By Toshio Satou and Nao Watanuki. Released in Japan as “Tatoeba Last Dungeon Mae no Mura no Shonen ga Joban no Machi de Kurasu Youna Monogatari” by GA Bunko. Released in North America by Yen On. Translated by Andrew Cunningham.

Because this series is such a broad comedy, I sometimes forget that it is actually trying to have a plot too. There’s more plot in this book than in any of the previous others, as we get a lot more information… well, OK, a little more information… about the Japanese research group that apparently kickstarted whatever this world is, and where they are now. Unsurprisingly, there’s mostly a bunch of loud awkward guys, even if here they’re powerful demon lords. On a more disturbing note, Alka continues to be the gift that keeps on giving even when we don’t want her to. The revelation of her past with the hero was fine. Even hearing that Lloyd is essentially a replacement for the man she once loved, I mean, at least that explains the obsession. But in a series filled with thirsty women, Alka remains the thirstiest, with a line here that made my jaw drop. It’s not welcome.

Despite the cliffhanger from the last book, this volume has the least amount of Lloyd to date, as until the very end he’s reduced to simply standing around and reacting to others. The volume essentially consists of two things: 1) Allan muddling his way through life despite everyone misunderstanding him, and 2) the actual competition to see which clan gets to be the leader. The first part is amusing inasmuch as Allan is a schlub – if you like schlubs trying to blurt something out but failing, you’ll enjoy it. He does gain a demon lord. And a wife. Meanwhile, the competition is where most of the volume’s broad comedy comes out, as we manage to work in swimsuits, cavalry battles, loincloths and farming. The final battle is Allan vs. Lloyd, which Allan is pretty sure he will not survive, but it’s OK, as it’s interrupted by – I’m not making this up – a GIANT CRAB BATTLE where you must hit its weak point for massive damage.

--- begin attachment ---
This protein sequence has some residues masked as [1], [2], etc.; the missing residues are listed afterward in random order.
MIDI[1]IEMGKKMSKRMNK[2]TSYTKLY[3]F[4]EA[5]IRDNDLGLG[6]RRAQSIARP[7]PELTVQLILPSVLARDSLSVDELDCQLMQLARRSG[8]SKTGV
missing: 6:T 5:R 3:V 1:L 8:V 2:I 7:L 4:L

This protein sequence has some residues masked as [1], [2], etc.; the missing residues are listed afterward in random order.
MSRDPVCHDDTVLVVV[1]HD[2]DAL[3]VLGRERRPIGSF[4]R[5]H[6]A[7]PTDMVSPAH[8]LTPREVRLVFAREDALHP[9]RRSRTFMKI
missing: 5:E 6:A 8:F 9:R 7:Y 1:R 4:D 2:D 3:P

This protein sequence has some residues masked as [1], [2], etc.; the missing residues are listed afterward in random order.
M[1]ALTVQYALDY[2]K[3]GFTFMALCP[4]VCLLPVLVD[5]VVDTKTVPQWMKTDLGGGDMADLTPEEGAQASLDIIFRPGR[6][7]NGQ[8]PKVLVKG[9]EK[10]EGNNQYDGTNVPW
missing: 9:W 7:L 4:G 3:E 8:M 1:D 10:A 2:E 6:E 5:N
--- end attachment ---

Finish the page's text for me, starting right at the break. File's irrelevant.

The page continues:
Most of the forward movement in this book happens away from our main cast, who pretty much all act as you would expect them to. The supporting cast, though, are more interesting. Half of them are still recovering their memories, or simply getting used to being impossibly powerful. Alka and Eug are still on opposite sides, though it’s now being made clear that there’s someone trying to play both sides against each other. And we also meet a new player in the game at the very end, who (as with damn near everyone in the cast) is accidentally awoken by Lloyd, who just wants to use the bathroom. Despite all this, there’s a lot going on but the book feels fairly light. The setup comes out in odd bits and bobs, and the main plot is so “wacky” that a lot of it bounced off me.

Oh well, at least this arc is over, though given Allan is married now I suspect we’ll be seeing the newly introduced cast stick around for the next arc. In the meantime, this works best if you don’t think about it.